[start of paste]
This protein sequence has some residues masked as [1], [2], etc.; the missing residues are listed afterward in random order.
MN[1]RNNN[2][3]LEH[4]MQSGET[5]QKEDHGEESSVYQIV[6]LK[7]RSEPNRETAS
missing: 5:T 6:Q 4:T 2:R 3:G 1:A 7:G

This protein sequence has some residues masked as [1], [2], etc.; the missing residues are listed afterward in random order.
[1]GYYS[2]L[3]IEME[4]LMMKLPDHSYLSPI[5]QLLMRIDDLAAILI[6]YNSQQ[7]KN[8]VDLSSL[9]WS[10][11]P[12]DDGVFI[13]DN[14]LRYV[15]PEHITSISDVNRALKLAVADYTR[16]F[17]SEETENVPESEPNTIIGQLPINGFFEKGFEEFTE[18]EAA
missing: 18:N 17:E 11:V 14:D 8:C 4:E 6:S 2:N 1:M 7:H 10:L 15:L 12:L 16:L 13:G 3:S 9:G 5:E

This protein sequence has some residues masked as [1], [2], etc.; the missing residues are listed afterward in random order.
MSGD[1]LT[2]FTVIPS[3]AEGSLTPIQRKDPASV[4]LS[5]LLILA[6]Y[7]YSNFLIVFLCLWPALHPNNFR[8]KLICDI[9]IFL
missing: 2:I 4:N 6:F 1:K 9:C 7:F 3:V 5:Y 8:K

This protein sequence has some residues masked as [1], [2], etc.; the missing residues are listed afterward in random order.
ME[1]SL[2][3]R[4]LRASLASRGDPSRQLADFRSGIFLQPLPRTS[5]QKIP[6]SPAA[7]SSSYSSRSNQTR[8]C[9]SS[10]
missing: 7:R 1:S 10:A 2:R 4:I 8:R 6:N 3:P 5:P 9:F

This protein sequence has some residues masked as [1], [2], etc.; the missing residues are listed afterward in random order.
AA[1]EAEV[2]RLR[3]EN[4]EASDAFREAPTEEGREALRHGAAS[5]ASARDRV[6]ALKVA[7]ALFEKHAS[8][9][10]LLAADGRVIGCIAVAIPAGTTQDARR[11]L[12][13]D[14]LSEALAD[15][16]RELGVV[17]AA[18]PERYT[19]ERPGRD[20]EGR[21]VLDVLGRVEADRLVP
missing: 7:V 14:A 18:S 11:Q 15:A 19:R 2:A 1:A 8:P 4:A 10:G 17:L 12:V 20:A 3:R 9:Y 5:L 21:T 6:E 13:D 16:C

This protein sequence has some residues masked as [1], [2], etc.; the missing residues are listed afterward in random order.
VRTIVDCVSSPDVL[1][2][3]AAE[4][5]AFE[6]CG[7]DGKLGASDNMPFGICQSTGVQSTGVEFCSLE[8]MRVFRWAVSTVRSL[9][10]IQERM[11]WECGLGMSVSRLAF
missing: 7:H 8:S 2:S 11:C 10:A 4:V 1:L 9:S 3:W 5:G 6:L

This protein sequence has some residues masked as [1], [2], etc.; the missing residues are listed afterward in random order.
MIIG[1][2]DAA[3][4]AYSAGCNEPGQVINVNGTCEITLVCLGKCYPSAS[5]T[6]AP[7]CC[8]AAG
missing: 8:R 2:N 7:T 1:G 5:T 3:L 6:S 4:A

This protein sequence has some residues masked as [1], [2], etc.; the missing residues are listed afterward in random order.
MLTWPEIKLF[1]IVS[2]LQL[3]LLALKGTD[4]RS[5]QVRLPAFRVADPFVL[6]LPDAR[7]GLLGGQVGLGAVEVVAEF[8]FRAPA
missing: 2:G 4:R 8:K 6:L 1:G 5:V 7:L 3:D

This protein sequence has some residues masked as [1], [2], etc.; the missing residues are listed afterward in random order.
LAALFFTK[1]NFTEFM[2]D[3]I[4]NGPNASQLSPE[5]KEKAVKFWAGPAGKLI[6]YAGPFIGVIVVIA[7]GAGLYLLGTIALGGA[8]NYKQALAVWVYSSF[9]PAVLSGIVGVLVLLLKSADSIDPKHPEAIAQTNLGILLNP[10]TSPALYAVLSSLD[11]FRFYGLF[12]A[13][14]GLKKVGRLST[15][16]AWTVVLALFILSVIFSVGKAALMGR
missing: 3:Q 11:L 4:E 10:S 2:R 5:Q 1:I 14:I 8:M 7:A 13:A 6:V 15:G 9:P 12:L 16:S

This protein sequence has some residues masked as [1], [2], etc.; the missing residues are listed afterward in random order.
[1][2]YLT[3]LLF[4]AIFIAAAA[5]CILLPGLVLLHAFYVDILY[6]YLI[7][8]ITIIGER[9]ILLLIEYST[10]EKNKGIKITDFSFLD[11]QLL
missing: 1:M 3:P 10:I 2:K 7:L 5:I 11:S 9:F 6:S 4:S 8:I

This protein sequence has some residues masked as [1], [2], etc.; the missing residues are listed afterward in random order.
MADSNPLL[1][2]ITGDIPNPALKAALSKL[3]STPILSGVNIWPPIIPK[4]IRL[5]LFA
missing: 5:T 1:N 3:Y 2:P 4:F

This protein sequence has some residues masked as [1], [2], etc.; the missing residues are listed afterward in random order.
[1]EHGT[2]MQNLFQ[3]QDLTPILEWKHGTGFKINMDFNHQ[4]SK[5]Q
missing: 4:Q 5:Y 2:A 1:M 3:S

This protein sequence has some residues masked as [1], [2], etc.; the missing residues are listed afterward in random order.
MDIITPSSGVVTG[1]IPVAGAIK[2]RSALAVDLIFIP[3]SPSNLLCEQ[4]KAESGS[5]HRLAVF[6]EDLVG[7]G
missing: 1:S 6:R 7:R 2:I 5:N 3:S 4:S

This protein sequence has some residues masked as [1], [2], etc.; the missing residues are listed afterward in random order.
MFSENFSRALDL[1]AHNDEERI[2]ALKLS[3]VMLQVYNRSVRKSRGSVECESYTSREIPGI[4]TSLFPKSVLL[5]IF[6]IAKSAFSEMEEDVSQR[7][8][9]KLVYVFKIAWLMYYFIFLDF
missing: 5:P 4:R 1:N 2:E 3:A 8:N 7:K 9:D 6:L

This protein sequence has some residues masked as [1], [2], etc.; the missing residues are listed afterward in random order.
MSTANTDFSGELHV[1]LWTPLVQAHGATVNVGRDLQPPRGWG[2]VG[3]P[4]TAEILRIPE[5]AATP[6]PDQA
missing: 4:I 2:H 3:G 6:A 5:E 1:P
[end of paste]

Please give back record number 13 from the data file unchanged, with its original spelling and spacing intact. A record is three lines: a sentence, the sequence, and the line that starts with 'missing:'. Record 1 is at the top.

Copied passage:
This protein sequence has some residues masked as [1], [2], etc.; the missing residues are listed afterward in random order.
MDIITPSSGVVTG[1]IPVAGAIK[2]RSALAVDLIFIP[3]SPSNLLCEQ[4]KAESGS[5]HRLAVF[6]EDLVG[7]G
missing: 1:S 6:R 7:R 2:I 5:N 3:S 4:S